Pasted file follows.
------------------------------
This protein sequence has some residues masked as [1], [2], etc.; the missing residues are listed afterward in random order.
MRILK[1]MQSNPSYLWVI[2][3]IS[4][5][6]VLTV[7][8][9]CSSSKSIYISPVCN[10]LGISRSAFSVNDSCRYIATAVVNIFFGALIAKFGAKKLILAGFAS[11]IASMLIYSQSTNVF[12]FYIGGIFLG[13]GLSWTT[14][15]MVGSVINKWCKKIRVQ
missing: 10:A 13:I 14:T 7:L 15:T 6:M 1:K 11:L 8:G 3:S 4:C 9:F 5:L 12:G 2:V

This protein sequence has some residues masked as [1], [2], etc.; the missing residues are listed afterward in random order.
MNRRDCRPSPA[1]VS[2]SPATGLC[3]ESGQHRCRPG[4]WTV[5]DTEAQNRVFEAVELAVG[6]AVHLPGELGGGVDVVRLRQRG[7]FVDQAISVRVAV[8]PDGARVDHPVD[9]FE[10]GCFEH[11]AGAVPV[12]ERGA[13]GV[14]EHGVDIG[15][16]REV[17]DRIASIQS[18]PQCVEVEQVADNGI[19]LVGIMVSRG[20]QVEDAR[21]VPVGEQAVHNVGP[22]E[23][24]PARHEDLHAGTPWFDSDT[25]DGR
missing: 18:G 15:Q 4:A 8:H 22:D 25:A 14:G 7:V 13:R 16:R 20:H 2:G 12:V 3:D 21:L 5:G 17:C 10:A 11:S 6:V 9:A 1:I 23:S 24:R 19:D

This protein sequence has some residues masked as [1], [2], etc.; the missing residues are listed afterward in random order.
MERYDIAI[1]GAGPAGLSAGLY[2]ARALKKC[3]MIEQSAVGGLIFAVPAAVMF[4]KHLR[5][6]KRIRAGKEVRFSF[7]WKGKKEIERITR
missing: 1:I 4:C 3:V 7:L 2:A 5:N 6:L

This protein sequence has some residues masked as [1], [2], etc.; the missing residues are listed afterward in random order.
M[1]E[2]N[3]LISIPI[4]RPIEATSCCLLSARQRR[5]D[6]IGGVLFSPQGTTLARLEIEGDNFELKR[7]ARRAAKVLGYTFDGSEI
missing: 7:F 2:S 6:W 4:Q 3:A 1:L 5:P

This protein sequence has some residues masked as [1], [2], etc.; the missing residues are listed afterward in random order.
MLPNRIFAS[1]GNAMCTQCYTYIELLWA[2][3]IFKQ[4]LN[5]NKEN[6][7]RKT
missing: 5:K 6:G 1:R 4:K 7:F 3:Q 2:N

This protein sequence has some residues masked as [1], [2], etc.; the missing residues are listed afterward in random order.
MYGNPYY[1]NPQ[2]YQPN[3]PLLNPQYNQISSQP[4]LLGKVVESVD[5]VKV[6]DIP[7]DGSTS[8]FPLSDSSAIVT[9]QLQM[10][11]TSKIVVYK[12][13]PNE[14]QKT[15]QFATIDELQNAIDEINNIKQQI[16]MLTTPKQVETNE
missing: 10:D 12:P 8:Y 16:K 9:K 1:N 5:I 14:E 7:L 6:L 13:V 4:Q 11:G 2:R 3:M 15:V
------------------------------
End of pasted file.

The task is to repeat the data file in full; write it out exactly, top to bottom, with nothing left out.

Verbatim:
This protein sequence has some residues masked as [1], [2], etc.; the missing residues are listed afterward in random order.
MRILK[1]MQSNPSYLWVI[2][3]IS[4][5][6]VLTV[7][8][9]CSSSKSIYISPVCN[10]LGISRSAFSVNDSCRYIATAVVNIFFGALIAKFGAKKLILAGFAS[11]IASMLIYSQSTNVF[12]FYIGGIFLG[13]GLSWTT[14][15]MVGSVINKWCKKIRVQ
missing: 10:A 13:I 14:T 7:L 15:T 6:M 1:K 11:L 8:G 3:S 4:C 9:F 5:L 12:G 2:V

This protein sequence has some residues masked as [1], [2], etc.; the missing residues are listed afterward in random order.
MNRRDCRPSPA[1]VS[2]SPATGLC[3]ESGQHRCRPG[4]WTV[5]DTEAQNRVFEAVELAVG[6]AVHLPGELGGGVDVVRLRQRG[7]FVDQAISVRVAV[8]PDGARVDHPVD[9]FE[10]GCFEH[11]AGAVPV[12]ERGA[13]GV[14]EHGVDIG[15][16]REV[17]DRIASIQS[18]PQCVEVEQVADNGI[19]LVGIMVSRG[20]QVEDAR[21]VPVGEQAVHNVGP[22]E[23][24]PARHEDLHAGTPWFDSDT[25]DGR
missing: 18:G 15:Q 4:A 8:H 22:D 25:A 14:G 7:V 13:R 16:R 20:H 2:G 12:V 3:D 21:L 5:G 17:C 10:A 11:S 6:V 9:A 1:I 23:S 24:R 19:D

This protein sequence has some residues masked as [1], [2], etc.; the missing residues are listed afterward in random order.
MERYDIAI[1]GAGPAGLSAGLY[2]ARALKKC[3]MIEQSAVGGLIFAVPAAVMF[4]KHLR[5][6]KRIRAGKEVRFSF[7]WKGKKEIERITR
missing: 1:I 4:C 3:V 7:L 2:A 5:N 6:L

This protein sequence has some residues masked as [1], [2], etc.; the missing residues are listed afterward in random order.
M[1]E[2]N[3]LISIPI[4]RPIEATSCCLLSARQRR[5]D[6]IGGVLFSPQGTTLARLEIEGDNFELKR[7]ARRAAKVLGYTFDGSEI
missing: 7:F 2:S 6:W 4:Q 3:A 1:L 5:P

This protein sequence has some residues masked as [1], [2], etc.; the missing residues are listed afterward in random order.
MLPNRIFAS[1]GNAMCTQCYTYIELLWA[2][3]IFKQ[4]LN[5]NKEN[6][7]RKT
missing: 5:K 6:G 1:R 4:K 7:F 3:Q 2:N

This protein sequence has some residues masked as [1], [2], etc.; the missing residues are listed afterward in random order.
MYGNPYY[1]NPQ[2]YQPN[3]PLLNPQYNQISSQP[4]LLGKVVESVD[5]VKV[6]DIP[7]DGSTS[8]FPLSDSSAIVT[9]QLQM[10][11]TSKIVVYK[12][13]PNE[14]QKT[15]QFATIDELQNAIDEINNIKQQI[16]MLTTPKQVETNE
missing: 10:D 12:P 8:Y 16:K 9:K 1:N 5:I 14:E 7:L 6:L 13:V 4:Q 11:G 2:R 3:M 15:V